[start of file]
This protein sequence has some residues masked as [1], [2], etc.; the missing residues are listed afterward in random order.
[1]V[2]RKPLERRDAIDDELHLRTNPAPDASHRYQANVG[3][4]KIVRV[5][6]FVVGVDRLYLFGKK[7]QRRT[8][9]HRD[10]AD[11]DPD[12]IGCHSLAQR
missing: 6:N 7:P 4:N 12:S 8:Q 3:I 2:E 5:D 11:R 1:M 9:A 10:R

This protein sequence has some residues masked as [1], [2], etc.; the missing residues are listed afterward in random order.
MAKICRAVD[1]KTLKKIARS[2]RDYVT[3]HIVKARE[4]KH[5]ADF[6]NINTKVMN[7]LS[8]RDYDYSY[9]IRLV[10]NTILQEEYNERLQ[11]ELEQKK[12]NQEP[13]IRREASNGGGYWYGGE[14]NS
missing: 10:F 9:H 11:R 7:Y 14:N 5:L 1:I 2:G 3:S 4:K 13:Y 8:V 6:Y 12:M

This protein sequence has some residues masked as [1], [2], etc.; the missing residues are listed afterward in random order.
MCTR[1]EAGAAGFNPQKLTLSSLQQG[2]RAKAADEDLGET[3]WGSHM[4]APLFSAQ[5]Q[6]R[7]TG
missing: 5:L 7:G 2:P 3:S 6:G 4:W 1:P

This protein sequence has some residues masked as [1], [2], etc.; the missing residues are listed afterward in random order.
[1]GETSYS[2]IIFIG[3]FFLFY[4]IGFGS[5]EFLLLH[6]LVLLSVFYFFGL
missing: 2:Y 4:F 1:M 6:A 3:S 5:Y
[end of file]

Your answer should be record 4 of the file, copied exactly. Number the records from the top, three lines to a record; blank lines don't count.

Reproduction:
This protein sequence has some residues masked as [1], [2], etc.; the missing residues are listed afterward in random order.
[1]GETSYS[2]IIFIG[3]FFLFY[4]IGFGS[5]EFLLLH[6]LVLLSVFYFFGL
missing: 2:Y 4:F 1:M 6:A 3:S 5:Y